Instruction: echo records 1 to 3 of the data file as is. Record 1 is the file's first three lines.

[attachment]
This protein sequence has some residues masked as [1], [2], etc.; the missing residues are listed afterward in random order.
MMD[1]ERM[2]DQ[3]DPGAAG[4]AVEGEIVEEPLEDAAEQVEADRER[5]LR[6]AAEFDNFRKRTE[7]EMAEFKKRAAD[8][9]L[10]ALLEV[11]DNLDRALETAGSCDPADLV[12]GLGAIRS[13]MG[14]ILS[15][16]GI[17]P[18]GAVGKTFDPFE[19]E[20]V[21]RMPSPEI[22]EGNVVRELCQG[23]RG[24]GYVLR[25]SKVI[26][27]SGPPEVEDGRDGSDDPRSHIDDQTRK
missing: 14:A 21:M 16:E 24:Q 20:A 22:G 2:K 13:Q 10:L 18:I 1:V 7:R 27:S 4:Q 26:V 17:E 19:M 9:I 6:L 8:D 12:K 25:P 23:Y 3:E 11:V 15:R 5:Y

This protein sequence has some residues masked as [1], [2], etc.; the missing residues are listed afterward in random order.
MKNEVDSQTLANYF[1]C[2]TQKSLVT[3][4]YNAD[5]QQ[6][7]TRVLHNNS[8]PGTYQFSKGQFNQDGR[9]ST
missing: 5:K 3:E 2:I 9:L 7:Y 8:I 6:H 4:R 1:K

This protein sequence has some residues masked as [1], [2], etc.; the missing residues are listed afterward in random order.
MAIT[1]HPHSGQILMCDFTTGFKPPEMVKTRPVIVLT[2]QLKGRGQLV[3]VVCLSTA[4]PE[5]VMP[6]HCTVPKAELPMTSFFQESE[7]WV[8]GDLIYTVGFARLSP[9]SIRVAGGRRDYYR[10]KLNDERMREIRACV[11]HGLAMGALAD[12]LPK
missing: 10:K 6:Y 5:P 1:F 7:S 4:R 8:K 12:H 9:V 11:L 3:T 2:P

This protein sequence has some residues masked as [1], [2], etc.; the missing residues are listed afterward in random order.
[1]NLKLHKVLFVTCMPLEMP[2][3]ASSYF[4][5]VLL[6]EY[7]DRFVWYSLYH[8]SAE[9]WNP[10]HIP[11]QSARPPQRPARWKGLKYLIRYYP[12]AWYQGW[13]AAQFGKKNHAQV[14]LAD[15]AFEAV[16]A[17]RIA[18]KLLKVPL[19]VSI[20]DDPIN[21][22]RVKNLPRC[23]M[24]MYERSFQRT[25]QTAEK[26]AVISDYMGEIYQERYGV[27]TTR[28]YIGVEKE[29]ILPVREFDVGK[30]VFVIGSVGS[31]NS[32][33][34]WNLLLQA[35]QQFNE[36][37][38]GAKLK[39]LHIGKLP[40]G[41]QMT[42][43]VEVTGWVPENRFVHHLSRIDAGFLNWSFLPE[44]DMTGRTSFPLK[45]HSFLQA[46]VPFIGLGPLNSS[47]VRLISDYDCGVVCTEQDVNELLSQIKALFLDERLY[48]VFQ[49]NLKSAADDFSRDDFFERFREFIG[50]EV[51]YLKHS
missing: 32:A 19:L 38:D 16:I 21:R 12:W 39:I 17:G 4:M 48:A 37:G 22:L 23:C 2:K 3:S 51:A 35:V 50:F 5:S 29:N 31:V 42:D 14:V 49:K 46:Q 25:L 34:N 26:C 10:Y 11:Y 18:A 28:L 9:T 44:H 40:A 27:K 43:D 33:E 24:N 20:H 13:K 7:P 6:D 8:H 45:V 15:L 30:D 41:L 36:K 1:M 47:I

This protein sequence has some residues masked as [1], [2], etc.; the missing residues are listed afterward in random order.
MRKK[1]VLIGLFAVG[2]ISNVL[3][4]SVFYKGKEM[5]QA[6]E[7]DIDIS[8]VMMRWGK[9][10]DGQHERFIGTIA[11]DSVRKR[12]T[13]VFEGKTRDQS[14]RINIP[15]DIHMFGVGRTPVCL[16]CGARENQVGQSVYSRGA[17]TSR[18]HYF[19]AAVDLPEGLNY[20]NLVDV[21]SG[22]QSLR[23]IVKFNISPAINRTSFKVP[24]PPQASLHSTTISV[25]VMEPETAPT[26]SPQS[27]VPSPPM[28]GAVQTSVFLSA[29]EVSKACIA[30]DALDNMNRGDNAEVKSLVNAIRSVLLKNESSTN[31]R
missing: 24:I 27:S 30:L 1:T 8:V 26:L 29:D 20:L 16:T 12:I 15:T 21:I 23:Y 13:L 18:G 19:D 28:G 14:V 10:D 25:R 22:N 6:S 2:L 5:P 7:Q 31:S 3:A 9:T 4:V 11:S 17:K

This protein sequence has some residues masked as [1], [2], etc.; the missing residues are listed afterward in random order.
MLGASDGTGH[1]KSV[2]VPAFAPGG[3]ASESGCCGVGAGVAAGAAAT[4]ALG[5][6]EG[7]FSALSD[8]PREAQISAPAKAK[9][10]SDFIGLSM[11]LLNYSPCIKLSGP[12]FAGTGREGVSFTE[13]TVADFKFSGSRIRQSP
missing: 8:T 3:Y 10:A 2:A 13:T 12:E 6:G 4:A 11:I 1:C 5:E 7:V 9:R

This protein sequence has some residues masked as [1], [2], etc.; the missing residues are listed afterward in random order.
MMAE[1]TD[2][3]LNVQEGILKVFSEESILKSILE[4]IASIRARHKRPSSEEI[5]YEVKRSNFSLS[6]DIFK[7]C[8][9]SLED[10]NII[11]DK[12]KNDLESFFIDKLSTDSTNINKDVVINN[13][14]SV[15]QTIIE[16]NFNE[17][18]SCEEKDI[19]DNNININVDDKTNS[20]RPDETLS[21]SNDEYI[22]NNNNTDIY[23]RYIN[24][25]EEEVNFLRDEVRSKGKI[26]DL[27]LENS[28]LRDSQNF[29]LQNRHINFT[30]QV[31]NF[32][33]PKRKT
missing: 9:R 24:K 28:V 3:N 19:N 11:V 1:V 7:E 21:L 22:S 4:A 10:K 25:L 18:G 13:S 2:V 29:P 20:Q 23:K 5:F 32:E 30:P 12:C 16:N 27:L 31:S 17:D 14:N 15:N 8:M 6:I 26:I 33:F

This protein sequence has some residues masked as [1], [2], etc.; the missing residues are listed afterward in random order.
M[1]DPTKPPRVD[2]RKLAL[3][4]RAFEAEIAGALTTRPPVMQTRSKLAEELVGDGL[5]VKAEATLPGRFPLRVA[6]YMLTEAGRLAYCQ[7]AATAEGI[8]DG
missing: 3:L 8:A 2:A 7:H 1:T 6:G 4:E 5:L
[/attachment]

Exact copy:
This protein sequence has some residues masked as [1], [2], etc.; the missing residues are listed afterward in random order.
MMD[1]ERM[2]DQ[3]DPGAAG[4]AVEGEIVEEPLEDAAEQVEADRER[5]LR[6]AAEFDNFRKRTE[7]EMAEFKKRAAD[8][9]L[10]ALLEV[11]DNLDRALETAGSCDPADLV[12]GLGAIRS[13]MG[14]ILS[15][16]GI[17]P[18]GAVGKTFDPFE[19]E[20]V[21]RMPSPEI[22]EGNVVRELCQG[23]RG[24]GYVLR[25]SKVI[26][27]SGPPEVEDGRDGSDDPRSHIDDQTRK
missing: 14:A 21:M 16:E 24:Q 20:A 22:G 2:K 13:Q 10:L 18:I 1:V 7:R 27:S 4:Q 26:V 17:E 19:M 9:I 6:L 8:D 12:K 25:P 23:Y 3:E 11:V 15:R 5:Y

This protein sequence has some residues masked as [1], [2], etc.; the missing residues are listed afterward in random order.
MKNEVDSQTLANYF[1]C[2]TQKSLVT[3][4]YNAD[5]QQ[6][7]TRVLHNNS[8]PGTYQFSKGQFNQDGR[9]ST
missing: 5:K 3:E 2:I 9:L 7:Y 8:I 6:H 4:R 1:K

This protein sequence has some residues masked as [1], [2], etc.; the missing residues are listed afterward in random order.
MAIT[1]HPHSGQILMCDFTTGFKPPEMVKTRPVIVLT[2]QLKGRGQLV[3]VVCLSTA[4]PE[5]VMP[6]HCTVPKAELPMTSFFQESE[7]WV[8]GDLIYTVGFARLSP[9]SIRVAGGRRDYYR[10]KLNDERMREIRACV[11]HGLAMGALAD[12]LPK
missing: 10:K 6:Y 5:P 1:F 7:S 4:R 8:K 12:H 9:V 11:L 3:T 2:P